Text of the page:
THE Fly by Night is ready to talk to Fremantle council about a new home in the city.
The Fly’s board met Wednesday evening for the first time since hearing the National Trust wasn’t renewing its lease on the old artillery drill hall on Parry Street.
The Trust announced Monday it would instead sign a 21-year deal with commercial concert promoter Sunset Events, which has promised to spend more than $1 million renovating the hall.
Fly manager John Reid said it was a hard and emotional board meeting but, apart from not being able to shake the “delusion” there was still a chance to get the Trust’s decision reversed, by the end there was optimism.
“There was a lot of anger, but we got through that in the first two hours,” he told the Herald.
The board is convinced the Trust used the expressions-of-interest process to simply orchestrate the Fly’s ousting and Mr Reid says it’ll be asking lawyers to look over everything.
The next step will be to meet with mayor Brad Pettitt to take him up on his offer to help the club move “seamlessly” into another Fremantle venue. Dr Pettitt has flagged Victoria Hall or Kulcha’s old digs on South Terrace as possible new homes, although the latter made Mr Reid cringe as he recalled the problems that led to the multicultural organisation’s demise. He says Victoria Hall is a potential venue, and had even been considered as a home for the Fly when it was first formed in 1986.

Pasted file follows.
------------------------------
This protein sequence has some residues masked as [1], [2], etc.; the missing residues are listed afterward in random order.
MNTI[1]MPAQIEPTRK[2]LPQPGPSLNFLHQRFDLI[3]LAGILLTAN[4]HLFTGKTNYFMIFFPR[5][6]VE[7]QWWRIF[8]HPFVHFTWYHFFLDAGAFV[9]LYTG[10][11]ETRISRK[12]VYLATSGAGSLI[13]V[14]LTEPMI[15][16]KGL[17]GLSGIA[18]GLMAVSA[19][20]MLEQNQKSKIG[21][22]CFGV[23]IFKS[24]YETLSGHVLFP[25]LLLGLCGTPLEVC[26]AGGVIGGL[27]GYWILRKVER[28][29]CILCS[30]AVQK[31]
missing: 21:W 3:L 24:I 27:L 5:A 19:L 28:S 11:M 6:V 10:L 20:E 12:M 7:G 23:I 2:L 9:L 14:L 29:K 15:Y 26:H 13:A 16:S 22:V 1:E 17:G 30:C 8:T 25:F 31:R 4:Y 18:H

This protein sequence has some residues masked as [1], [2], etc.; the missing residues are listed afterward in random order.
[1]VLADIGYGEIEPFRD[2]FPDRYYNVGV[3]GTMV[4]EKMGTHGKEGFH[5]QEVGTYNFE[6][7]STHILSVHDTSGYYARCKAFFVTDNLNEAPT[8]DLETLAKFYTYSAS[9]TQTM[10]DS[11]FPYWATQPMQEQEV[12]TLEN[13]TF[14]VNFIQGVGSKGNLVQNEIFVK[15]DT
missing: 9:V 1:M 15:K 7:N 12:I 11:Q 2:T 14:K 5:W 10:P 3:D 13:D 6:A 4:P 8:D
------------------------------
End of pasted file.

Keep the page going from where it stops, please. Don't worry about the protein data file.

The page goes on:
“But if Sunset live up to what they’ve promised to do in running community events at the hall, you kind of wonder what’ll be left for us, don’t you,” he said.
“I can’t imagine groups ringing us up and asking to book events in the [drill] hall. I just can’t get my head around that.”
Mr Reid says the board will hold a strategic planning meeting then open up a conversation with the community to get input on how the organisation should proceed.
Fremantle Labor MP Simone McGurk presented a petition to parliament Tuesday calling on premier Colin Barnett to intervene and reinstate the Fly’s lease. But she appears to have conceded it’s a hopeless case.
“[The Fly’s] a community, and I’ll give them whatever support I can to make sure that community continues, whatever building they operate from,” she told the Herald.
She says it’s hardly surprising the commercial Sunset is able to offer more lucrative terms than the not-for-profit Fly.
National Trust chairman John Cowdell, a former Labor upper house MP, says concerns about the Fly’s long-term viability lay behind the decision. Mr Reid says that’s bull: the club had survived the withdrawal of government grants, was running well and paying its rent.
by STEVE GRANT